Opinion: Calling it a career


“How much longer can you do a crazy gig like this?” Marcus Collins, my WISH-TV photographer, asked. It was a subtle reference to both my age (44 at the time) and the nature of the job. In November of 1990, Channel 8 hired me to do live remotes between 5 a.m. and 7 a.m. every weekday. Before that, I had hosted a morning talk show on Channel 13, live from Union Station.

“Geesh, who knows?” I remember saying to Marcus. “I really can’t see doing this after I’m 50.”

But soon I was 50, then 55. Then 60, 65 and 70. At 73 (after 4,890 shows), I picked up the remote control for my career this past March and clicked the pause button. With the pandemic, it was too risky to venture out, interacting with the public.

Last month, I picked up that career remote again, this time hitting the exit button. My mug had been on TV for 40-plus years. Enough is enough.

It’s weird to get up in the morning now and realize there is little to do on my to-do list. I already miss the action, finding something really cool that most people don’t know about, and creating a show around it. I loved discovering a novel place or event and deciding after arriving at the shoot how to turn it into four interesting segments. It usually involved interviewing people I had never met, many of whom had never been on TV. That was the challenge.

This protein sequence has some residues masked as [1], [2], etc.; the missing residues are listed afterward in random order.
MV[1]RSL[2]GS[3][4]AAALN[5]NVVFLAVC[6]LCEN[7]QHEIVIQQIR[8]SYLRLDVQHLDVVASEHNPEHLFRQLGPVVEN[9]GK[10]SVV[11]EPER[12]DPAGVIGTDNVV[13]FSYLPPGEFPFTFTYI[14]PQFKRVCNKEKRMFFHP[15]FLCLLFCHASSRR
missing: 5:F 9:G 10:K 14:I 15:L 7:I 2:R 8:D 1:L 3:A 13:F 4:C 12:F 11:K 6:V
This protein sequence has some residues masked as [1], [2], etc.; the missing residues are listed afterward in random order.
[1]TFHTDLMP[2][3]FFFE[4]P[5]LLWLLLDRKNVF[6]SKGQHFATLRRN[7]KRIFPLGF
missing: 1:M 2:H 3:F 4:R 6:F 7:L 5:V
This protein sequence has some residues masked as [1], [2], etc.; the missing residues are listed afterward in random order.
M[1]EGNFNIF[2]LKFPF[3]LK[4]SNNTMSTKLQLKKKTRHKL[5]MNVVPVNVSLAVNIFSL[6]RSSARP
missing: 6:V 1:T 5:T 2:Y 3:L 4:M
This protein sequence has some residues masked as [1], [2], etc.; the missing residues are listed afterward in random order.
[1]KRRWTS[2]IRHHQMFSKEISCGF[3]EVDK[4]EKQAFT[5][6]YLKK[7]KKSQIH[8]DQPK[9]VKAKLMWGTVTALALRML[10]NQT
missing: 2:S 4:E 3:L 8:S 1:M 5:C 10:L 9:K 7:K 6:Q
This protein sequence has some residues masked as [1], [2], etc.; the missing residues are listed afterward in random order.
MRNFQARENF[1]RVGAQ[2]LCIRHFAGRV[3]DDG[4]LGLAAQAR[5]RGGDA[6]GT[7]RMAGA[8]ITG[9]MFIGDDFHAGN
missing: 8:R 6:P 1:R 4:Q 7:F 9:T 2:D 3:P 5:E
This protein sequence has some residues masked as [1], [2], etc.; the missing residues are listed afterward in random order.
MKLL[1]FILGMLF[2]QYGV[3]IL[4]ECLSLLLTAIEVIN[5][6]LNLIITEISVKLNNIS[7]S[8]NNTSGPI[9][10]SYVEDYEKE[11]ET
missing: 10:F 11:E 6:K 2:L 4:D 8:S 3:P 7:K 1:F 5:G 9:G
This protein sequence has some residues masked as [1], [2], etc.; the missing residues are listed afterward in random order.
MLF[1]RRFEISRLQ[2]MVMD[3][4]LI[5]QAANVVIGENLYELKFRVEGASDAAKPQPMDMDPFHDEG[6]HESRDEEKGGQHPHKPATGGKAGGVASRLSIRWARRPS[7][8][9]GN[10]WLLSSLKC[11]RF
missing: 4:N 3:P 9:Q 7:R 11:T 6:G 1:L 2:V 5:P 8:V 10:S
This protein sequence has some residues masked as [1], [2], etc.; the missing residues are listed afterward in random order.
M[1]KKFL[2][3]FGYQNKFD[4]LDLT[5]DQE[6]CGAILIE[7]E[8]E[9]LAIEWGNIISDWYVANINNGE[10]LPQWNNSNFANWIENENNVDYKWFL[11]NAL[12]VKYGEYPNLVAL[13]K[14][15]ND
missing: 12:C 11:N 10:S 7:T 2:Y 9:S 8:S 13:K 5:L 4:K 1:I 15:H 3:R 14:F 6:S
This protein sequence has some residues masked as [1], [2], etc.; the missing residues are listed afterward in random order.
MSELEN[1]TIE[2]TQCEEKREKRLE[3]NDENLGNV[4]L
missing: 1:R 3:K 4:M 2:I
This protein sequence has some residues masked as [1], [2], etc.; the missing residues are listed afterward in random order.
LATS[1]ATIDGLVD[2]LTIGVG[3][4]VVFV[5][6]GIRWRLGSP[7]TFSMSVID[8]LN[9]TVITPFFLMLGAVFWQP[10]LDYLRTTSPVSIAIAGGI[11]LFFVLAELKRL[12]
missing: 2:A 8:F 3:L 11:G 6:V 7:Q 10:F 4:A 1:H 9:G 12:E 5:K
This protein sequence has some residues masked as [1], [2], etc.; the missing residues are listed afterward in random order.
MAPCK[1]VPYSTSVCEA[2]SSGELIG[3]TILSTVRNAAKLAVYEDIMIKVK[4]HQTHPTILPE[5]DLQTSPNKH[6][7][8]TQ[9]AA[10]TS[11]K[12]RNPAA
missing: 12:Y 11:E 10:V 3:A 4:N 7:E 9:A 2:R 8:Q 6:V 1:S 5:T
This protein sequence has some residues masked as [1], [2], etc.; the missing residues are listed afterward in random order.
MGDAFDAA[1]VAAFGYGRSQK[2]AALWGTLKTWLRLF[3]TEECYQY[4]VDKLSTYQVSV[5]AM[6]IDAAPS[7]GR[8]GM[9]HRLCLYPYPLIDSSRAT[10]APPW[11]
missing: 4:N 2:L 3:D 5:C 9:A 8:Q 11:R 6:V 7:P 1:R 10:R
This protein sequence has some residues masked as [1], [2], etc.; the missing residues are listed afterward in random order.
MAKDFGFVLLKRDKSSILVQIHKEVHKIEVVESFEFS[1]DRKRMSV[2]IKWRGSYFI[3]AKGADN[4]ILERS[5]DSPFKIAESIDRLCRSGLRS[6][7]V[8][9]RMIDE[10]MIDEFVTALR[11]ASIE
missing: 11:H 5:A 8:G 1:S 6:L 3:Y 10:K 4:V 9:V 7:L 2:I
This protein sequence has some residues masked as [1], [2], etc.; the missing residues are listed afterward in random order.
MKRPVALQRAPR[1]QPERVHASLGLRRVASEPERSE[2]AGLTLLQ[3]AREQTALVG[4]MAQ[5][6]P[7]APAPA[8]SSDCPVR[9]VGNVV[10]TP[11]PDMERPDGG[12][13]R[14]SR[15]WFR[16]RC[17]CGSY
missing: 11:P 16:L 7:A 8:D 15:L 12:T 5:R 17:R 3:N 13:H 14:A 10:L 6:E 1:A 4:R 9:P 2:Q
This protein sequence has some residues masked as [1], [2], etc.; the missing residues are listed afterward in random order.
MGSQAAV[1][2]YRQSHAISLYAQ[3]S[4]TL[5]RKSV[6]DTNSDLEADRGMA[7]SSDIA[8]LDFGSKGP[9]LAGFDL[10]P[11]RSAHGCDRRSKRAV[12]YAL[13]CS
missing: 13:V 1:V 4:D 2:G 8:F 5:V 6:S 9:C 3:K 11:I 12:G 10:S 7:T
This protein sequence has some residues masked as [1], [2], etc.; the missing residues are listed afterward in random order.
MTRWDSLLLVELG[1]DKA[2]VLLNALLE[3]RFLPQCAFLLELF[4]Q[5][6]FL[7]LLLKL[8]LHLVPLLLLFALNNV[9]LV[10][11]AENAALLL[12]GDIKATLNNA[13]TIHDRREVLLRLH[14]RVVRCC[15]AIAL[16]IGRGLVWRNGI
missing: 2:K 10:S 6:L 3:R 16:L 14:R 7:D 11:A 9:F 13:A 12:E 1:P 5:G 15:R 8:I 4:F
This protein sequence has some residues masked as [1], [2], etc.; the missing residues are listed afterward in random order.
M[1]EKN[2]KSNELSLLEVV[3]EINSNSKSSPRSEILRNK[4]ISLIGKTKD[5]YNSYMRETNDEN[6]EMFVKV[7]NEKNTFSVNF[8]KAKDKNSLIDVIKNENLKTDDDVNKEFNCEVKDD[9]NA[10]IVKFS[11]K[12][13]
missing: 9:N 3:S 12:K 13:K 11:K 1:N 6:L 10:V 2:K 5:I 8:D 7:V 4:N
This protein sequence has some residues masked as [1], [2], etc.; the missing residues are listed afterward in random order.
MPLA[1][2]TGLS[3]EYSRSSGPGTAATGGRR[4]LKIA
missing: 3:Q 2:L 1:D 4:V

Before getting my big break at a TV station, I was a high school teacher and was sure that “performing” in front of 30 kids every day was my only real talent. What a stroke of great luck to find another outlet for my abilities. I would have made a lousy … well, made a lousy almost anything else.

WISH-TV has prepared “Goodbye” snippets that will air throughout the week and conclude with a half-hour special on at 6:30 p.m., July 31. It will include video clips and recorded well-wishes (I hope) from some of my colleagues. Any barbs will be well-deserved. Maybe Dave Barras and Randy Ollis will retell how they interacted from the anchor desk at the station to some of the wild remotes I did in the ’90s.

In my next couple of columns, I’ll recount some of my favorite stories, about Barney and Richard Simmons and Dick the Bruiser, and there will be some surprises — if not for you, for me. Who can remember that far back?

Thanks to everyone who has watched through the years. What a privilege it has been for me!